ksquester said...

Wow Mary, I am proud of you. Keep on running. Now, when you hear the words:  {{{{{{{{RUN FORREST, RUN}}}}}}}}} that will be the sign to hang up your shoes!   Anne

cneinhorn said...

Your first sentance sums me up to a T....you must be my alter ego.....I cannot get back into the swing of things......and that sucks!  Good luck with you.......really....keep going!
~jerseygirl
http://journals.aol.com/cneinhorn/WonderGirl

mrccgoody said...

You are so cool.  An awesome time, even hobbling the last bit, and without training!

They've really been hyping the Race for the Cure this year, I hope you get to run in it.

krobbie67 said...

Good for you! You're an inspiration! :-) ---Robbie

sonensmilinmon said...

You are AWESOME, I wonder if my ankle did that if I would've kept moving forward or wussed out.  Hopefully my mind set would've been determined enough to keep going.  

Monica

deabvt said...

Alpha, Terrific!
V

mlraminiak said...

When I read this stuff, I feel REALLY guilty that I stop going to the pool during the summer.  I admire you, Mary.  I HATE running..have always hated it.  I'm glad you're out there showing 'em that midlifers are not ALL couch potatoes!  Lisa  :-]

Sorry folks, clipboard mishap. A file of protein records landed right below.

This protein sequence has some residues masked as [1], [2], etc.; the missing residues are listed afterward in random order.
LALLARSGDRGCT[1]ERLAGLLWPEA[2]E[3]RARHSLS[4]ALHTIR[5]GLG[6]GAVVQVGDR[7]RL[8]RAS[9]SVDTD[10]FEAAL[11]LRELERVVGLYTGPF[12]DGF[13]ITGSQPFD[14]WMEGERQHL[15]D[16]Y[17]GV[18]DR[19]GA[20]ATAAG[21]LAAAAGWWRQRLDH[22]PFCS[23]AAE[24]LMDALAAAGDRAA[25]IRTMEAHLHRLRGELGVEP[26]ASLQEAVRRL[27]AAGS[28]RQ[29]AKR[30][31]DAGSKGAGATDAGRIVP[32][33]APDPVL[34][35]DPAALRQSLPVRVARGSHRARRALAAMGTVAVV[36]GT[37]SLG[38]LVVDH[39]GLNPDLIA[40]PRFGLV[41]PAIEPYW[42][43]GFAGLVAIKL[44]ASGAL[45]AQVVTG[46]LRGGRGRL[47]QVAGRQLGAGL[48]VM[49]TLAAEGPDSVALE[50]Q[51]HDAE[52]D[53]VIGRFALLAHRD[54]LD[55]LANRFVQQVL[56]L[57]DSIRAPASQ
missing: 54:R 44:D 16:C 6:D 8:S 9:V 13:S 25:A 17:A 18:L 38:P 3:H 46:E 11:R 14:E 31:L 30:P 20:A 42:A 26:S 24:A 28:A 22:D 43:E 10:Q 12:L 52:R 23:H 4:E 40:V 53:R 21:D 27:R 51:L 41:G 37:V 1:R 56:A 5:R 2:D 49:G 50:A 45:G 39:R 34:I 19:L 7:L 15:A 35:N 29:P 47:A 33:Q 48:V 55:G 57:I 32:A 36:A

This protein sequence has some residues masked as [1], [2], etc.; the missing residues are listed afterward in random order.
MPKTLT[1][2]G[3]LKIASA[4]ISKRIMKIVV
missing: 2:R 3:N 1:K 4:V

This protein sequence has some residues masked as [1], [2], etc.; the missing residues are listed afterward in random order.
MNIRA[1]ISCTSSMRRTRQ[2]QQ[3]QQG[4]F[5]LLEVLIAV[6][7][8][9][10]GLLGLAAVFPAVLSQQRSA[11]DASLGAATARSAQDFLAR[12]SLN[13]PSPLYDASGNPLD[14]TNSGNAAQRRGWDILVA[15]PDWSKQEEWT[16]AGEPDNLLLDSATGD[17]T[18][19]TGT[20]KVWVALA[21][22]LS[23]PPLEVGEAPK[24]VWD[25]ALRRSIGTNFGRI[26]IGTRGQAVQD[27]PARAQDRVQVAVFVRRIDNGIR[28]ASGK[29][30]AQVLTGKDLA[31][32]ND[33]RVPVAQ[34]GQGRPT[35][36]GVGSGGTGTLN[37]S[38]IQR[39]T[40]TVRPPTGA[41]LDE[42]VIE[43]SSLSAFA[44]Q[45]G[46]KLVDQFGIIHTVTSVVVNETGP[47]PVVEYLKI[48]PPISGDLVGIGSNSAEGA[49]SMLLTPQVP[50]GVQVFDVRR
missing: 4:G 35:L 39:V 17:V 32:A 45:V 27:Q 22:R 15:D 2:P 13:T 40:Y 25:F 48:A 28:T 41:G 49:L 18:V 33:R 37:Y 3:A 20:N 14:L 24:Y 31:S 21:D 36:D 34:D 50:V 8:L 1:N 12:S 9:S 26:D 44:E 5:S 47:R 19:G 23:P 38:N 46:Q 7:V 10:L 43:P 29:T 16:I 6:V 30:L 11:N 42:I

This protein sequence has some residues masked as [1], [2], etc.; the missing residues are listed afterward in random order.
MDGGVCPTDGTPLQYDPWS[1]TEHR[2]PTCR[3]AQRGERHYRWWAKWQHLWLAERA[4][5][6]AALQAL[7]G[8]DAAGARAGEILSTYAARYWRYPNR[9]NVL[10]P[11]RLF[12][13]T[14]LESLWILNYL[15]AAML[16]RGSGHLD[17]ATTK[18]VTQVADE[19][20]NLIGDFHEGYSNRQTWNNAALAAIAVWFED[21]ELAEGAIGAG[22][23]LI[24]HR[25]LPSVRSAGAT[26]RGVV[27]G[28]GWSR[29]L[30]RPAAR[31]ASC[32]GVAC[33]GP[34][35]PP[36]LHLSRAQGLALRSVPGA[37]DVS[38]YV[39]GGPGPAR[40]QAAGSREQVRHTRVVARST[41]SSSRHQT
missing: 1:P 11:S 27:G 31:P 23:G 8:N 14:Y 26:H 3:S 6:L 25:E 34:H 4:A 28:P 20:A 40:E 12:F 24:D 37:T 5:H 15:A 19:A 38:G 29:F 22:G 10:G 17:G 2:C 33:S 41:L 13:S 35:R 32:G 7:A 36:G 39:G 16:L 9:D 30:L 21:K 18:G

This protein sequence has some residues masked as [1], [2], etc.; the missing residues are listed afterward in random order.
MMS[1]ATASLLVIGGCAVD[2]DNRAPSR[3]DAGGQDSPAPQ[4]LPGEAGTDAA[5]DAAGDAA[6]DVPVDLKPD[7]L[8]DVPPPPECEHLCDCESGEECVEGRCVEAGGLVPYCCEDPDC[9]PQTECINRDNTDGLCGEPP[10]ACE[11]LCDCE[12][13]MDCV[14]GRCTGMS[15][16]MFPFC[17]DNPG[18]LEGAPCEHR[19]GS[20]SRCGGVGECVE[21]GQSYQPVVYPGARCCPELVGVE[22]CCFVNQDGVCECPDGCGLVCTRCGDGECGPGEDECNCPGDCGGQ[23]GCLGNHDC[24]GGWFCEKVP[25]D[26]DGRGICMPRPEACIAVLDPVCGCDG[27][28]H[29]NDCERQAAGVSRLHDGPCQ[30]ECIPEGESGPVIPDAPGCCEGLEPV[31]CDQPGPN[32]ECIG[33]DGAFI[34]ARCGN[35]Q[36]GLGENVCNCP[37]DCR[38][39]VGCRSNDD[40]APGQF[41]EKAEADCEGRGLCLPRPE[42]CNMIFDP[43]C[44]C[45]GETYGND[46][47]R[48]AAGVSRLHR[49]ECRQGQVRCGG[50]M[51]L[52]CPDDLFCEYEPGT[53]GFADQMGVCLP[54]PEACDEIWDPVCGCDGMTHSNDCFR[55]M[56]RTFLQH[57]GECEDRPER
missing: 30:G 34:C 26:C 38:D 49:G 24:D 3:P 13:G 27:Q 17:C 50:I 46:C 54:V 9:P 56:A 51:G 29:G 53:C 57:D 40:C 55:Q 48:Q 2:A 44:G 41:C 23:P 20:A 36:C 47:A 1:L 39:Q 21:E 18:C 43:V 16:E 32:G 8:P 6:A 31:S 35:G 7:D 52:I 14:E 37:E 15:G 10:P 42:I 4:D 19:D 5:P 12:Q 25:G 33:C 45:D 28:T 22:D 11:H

belfastcowboy75 said...

I have photographs of you getting into a cab at 1K and getting out at 4K, Rosie. You should've tipped the cabbie better. The negatives are gonna cost you.

kathleenggoode said...

Wow, you shaved four minutes off your usual.  Good for you, I am not confident enough to believe I am capable of that.  I would be suspicious that the course was not marked properly, but of course, I find any excuse to not accept compliments.  It sounds like you are strong all the way, which is what I admire.  I have never been to that point, never.  When I run a 5K, I am always, ALWAYS, among the very last the first half, no matter what strategy I employ.  Then, out of no where, (I am beginning to think my body is slow to warm compared to others), because by the half way point I pass up people, many people, and not just passing them but speeding by and leaving them long behind.  I have been so alone during some 5K’s during the first half, that I seriously believed I was lost.  However, I have never finished under 35 minutes.  With 32 minutes, do you place (win) in your age group? That is a great time!  Good for you, I think you are training and doing better than you give yourself credit for.

diannevan said...

I've also been plagued as of late with a list of excuses to not run.  "Don't Wanna" would top the list!  LOL  I think if I ever experienced a runner's high, I'd drop dead of a coronary.  :)